I see before me with my very own eyes, the birth of a Jewish Nation . Upon the destruction of the German nation, after hundreds of thousands, perhaps millions, of murdered and destroyed souls, there shall arise an Eretz Israel for those Jews, but will we live to see it? It will be the master of good over evil in this world. There we will be able to return to Zion and “Remember, Jerusalem”.

[Col. 487]

How, my dear Abraham, when you were faced with such darkness and despair, were you able to see the sunshine that will arise?

Together with our father, mother, and Leibl, 11 Kislev, 1942, you were ready to go to the forests, but it was not “Bashert”(God's will). 12 Kislev, you and our parents perished in the Daugelishker Ghetto. Leib, miraculously fled into the forests, and fought against the Germans in the Vorisolov Brigade. All the partisans, and you my brother, fulfilled a great Mitzvah. You took revenge for your murdered wife and child, for your mother and father and sister! But in the end, you also died!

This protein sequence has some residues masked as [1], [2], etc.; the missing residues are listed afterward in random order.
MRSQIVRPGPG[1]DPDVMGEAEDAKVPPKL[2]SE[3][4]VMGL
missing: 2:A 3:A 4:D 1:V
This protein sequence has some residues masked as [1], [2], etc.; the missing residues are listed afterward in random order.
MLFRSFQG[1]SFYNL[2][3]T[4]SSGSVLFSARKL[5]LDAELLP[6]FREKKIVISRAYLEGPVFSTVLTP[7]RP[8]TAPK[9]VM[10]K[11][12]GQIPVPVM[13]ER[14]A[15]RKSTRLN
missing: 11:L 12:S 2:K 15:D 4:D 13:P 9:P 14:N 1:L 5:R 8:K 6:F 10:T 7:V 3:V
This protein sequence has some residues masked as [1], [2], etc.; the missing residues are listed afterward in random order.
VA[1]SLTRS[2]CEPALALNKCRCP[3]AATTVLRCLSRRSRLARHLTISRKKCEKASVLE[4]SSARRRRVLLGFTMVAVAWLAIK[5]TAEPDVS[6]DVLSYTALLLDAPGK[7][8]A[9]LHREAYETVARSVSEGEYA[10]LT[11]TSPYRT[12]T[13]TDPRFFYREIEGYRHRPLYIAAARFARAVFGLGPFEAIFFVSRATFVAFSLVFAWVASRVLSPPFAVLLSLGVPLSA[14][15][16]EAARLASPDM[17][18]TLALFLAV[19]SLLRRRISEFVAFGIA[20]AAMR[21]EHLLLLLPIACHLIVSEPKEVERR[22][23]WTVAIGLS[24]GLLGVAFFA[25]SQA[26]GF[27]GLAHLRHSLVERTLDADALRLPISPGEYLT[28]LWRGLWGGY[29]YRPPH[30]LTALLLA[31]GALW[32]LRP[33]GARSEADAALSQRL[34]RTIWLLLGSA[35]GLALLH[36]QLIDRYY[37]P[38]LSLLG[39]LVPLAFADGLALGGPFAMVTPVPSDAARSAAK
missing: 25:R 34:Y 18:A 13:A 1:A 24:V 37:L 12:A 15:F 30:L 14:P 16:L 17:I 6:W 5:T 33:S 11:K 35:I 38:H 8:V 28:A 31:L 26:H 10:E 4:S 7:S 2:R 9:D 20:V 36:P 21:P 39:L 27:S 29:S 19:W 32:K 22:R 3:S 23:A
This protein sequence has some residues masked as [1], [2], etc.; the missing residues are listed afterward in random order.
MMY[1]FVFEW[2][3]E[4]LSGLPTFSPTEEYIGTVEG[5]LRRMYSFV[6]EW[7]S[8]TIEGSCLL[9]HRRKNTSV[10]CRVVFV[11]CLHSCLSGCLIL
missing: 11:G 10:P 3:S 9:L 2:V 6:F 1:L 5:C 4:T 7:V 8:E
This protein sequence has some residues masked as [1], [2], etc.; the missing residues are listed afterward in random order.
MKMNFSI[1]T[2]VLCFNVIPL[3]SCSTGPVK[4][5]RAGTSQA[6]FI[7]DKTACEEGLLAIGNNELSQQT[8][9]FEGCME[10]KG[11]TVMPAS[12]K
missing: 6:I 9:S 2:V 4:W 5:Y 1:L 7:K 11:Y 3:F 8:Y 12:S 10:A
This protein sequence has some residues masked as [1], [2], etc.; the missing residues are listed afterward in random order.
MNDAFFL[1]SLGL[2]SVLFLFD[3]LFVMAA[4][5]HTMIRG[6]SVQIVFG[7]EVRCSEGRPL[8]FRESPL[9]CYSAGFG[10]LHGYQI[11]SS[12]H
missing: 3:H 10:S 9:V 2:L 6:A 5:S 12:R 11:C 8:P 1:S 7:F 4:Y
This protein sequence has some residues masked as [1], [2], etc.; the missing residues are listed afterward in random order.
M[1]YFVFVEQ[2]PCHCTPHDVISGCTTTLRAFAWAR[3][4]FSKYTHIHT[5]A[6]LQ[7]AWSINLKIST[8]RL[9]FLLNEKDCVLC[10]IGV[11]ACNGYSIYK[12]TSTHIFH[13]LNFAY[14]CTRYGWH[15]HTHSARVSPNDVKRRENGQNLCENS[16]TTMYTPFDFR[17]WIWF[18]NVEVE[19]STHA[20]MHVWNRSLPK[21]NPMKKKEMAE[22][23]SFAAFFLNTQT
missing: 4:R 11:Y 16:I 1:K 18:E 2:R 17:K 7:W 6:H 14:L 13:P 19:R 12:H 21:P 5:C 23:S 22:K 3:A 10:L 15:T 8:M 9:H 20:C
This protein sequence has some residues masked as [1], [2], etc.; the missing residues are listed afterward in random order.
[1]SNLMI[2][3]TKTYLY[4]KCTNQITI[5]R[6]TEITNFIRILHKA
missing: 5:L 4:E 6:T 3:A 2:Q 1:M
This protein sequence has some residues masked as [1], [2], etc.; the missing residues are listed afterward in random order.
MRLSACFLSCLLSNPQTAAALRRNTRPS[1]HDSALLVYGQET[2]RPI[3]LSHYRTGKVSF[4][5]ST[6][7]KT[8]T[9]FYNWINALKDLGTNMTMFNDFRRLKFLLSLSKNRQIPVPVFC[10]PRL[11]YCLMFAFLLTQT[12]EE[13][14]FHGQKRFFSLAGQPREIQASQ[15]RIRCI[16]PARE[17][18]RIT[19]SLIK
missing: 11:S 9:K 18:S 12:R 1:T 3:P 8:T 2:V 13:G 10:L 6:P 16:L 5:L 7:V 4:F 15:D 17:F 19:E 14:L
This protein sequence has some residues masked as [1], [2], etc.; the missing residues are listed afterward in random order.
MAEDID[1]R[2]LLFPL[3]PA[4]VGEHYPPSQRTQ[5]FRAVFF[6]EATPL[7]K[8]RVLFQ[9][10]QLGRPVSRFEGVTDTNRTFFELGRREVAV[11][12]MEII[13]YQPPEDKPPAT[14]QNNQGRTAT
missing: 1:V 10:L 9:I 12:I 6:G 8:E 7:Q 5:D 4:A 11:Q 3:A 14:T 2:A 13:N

[Col. 488]

You fought for 2 years as a partisan, only to die a few days before Liberation, July 1944.

 

My Sister Sheina

I am writing about you at the end, because it takes away all my strength to write about you! I had 1 sister in Poland, the others were all in Eretz Israel. I always leaned on you, and you on me. You never hid anything from me, but there is only 1 thing, in those bitter days, that I hid from you. I always told you that I was not afraid to die, I didn't want to be murdered by the Germans, so when they would bring me to my grave, I would, at that last moment try to escape. I would rather be hit by bullets from behind, instead of facing those murderers. Bravery was not my motive. You had such fear, you spoke endlessly about this! Oy! I was also afraid. You would tell me how lucky I was not to be afraid.

I was afraid, my dear, even more than you. I still had a small child and because of her I wanted to live. This was my secret that I carried in my heart! I didn't want to share this with you, at the same time I wanted to raise your spirits, just like our mother would do!